Rexx came along at a time in history when processing was migrating from batch to interactive. With the rise of teleprocessing systems, the mainframe world -- predominate at the time -- badly needly a "scripting" or glue language to tie it all together. Plus, the tool had to easily issue system commands and even function as a macro language.

Mike Cowlishaw, at IBM in the UK, came up with the solution in Rexx. Easy as BASIC, but standardized everywhere -- and with unlimited power. Rexx is generally considered the world's first general-purpose scripting language. And, amazingly, it's still one of the best. No surprise that Mr. Cowlishaw is an IBM Fellow, a Fellow of the Royal Academy of Engineering, and the recipient of so many other honors. (And Rexx is just one of his many career accomplishments!)

Rexx combines power with ease of use so effectively that it quickly spread to every platform imaginable. It runs everywhere. And as this website shows, you can download open source Rexx, its tools, tutorials, documentation, and everything else you'll ever need -- for free.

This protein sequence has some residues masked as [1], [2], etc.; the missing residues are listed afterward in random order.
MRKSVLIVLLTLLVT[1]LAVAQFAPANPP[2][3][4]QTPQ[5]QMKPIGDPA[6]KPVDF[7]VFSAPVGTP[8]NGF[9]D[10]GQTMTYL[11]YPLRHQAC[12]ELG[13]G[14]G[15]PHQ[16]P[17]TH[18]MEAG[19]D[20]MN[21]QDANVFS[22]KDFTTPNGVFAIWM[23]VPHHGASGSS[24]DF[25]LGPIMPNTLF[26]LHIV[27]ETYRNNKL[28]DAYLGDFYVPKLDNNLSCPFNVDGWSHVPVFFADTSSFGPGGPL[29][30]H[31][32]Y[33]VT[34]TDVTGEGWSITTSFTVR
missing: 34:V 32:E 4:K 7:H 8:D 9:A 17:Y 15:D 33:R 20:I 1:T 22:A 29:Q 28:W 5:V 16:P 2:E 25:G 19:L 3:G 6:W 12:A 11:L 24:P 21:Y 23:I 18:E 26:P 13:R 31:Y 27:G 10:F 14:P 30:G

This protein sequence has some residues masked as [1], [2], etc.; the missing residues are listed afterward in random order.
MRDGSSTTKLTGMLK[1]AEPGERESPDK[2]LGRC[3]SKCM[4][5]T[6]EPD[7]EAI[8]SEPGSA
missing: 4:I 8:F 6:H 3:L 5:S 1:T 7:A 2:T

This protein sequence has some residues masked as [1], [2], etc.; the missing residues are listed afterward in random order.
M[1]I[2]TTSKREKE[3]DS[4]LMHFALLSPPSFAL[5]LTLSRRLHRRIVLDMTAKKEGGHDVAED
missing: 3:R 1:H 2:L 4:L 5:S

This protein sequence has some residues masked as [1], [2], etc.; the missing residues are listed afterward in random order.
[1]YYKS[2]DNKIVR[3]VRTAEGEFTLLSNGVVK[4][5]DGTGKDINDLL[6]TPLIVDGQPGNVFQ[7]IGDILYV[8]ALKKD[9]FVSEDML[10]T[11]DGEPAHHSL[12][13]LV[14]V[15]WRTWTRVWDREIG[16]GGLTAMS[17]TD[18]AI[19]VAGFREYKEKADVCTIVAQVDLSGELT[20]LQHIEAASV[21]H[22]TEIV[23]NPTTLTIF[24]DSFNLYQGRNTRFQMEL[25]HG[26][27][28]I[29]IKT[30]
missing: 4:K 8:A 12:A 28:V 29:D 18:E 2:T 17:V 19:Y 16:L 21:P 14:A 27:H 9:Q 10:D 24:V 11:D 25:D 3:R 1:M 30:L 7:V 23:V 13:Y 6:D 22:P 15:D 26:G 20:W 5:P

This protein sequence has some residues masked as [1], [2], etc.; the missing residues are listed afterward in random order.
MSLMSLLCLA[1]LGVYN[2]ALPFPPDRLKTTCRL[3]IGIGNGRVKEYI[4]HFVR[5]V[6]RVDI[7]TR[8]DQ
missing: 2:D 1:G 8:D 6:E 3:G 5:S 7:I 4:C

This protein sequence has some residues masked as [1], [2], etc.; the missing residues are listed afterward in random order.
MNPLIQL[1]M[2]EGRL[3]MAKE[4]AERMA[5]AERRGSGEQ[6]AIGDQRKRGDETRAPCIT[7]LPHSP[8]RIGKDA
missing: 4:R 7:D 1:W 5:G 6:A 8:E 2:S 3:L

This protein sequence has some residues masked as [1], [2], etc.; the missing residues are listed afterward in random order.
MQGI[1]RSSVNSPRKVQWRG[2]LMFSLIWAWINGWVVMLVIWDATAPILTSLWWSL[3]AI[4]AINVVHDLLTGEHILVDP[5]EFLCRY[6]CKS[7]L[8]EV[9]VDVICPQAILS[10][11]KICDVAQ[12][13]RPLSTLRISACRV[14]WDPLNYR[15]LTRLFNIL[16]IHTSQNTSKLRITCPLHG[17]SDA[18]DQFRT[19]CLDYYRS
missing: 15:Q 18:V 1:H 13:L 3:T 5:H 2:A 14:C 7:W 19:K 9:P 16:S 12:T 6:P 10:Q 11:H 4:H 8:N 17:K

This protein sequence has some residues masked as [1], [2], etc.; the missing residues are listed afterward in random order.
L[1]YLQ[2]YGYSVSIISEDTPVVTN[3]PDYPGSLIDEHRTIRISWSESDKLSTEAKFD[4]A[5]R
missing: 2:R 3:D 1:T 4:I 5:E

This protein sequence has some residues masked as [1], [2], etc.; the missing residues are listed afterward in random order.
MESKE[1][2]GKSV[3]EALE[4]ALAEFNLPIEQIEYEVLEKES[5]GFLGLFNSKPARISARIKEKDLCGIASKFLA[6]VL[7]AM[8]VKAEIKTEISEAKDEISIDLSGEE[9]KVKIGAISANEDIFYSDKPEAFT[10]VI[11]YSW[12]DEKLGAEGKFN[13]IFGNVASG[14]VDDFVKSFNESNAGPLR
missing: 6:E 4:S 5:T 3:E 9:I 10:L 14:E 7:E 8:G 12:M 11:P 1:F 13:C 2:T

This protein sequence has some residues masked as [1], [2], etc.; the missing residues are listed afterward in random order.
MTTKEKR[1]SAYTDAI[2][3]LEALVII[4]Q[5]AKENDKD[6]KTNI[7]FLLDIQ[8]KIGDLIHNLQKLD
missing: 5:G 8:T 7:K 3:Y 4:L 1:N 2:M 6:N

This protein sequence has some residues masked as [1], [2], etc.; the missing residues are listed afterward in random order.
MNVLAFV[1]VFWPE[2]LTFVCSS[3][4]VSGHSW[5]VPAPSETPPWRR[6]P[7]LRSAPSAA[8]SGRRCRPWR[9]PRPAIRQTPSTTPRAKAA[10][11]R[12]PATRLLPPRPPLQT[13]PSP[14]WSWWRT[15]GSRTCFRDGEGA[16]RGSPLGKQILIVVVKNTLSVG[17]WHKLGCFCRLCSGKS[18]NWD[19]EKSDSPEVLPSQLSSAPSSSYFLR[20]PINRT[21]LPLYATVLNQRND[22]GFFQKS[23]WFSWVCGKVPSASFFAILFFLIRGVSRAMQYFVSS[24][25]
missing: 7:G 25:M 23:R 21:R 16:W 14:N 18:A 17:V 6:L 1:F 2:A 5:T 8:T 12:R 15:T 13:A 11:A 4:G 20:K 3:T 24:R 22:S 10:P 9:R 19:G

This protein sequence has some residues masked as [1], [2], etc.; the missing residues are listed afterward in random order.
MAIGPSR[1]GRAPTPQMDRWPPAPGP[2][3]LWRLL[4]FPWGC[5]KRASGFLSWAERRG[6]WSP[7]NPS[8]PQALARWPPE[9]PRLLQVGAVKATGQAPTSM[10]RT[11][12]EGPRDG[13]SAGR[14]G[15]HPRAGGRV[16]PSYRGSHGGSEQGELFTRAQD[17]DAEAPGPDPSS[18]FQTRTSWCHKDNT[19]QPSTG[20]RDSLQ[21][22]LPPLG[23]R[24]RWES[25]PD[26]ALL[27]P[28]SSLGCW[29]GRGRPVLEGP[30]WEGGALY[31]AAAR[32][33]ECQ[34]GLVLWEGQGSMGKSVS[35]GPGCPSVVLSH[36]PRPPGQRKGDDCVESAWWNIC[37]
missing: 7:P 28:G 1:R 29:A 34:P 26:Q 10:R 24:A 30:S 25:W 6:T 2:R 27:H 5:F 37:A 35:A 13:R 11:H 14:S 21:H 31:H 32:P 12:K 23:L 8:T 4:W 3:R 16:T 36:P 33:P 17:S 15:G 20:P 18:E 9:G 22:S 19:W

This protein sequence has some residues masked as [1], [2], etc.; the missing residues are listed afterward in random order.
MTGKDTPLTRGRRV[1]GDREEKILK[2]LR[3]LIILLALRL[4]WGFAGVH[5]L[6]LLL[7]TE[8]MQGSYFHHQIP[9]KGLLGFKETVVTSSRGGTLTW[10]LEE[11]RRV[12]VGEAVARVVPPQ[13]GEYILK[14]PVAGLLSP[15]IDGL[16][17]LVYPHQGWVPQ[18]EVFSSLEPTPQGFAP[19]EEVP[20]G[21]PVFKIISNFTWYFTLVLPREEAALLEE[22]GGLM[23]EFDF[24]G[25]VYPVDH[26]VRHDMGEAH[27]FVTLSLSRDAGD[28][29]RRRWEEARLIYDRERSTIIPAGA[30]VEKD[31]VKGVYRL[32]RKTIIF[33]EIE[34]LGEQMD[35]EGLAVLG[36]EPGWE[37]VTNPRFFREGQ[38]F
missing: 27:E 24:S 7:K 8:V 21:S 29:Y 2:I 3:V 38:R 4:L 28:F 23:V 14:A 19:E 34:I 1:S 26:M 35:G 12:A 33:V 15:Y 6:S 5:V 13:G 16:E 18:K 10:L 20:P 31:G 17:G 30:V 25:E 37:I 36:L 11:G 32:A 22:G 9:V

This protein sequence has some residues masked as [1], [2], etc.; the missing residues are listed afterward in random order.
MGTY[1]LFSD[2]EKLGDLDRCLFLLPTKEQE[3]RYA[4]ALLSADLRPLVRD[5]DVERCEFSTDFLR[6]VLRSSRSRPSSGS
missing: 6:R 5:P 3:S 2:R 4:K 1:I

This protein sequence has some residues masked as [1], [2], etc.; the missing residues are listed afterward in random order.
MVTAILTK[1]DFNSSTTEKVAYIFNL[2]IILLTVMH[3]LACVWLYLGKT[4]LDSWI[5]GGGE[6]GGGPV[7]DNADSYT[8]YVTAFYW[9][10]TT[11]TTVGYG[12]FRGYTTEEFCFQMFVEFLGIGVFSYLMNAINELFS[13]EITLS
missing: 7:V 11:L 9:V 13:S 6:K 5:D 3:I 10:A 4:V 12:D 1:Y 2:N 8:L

To me, Rexx has a certain sort of beauty. Yes, you can write crappy, obscure Rexx code, just as you can with any programming language. But you almost have to try to do it. For the great majority, Rexx is easy to work with, powerful, and easy to maintain... and most important of all, it's fun!

Enjoy Rexxing!


What About Python? Since I wrote this piece, several folks have asked why I didn't include Python. The reason is that I have a familiarity with the language but have never used it in an industrial-strength IT application. Let me add a few words about Python here.

Python shares Rexx's basic values -- it's easy to learn, easy to code, and easy to maintain. Yet it combines that easiness with power. This is that "magical formula" that I've long advocated as the future of programming.

Of course, Python shares Rexx's universality. It's an open source tool that runs everywhere and interfaces to everything.

Where Python pulls away from Rexx and all the other languages "down in the pack" is its widespread use. Surveys consistently show that it's the most popular language in the world (exceeding even longtime contenders like Java, JavaScript, and C/C++). No accident, that.

Python embodies the values we should aim for in everyday programming. Wherever it fits the project requirements, Python is a great choice for IT.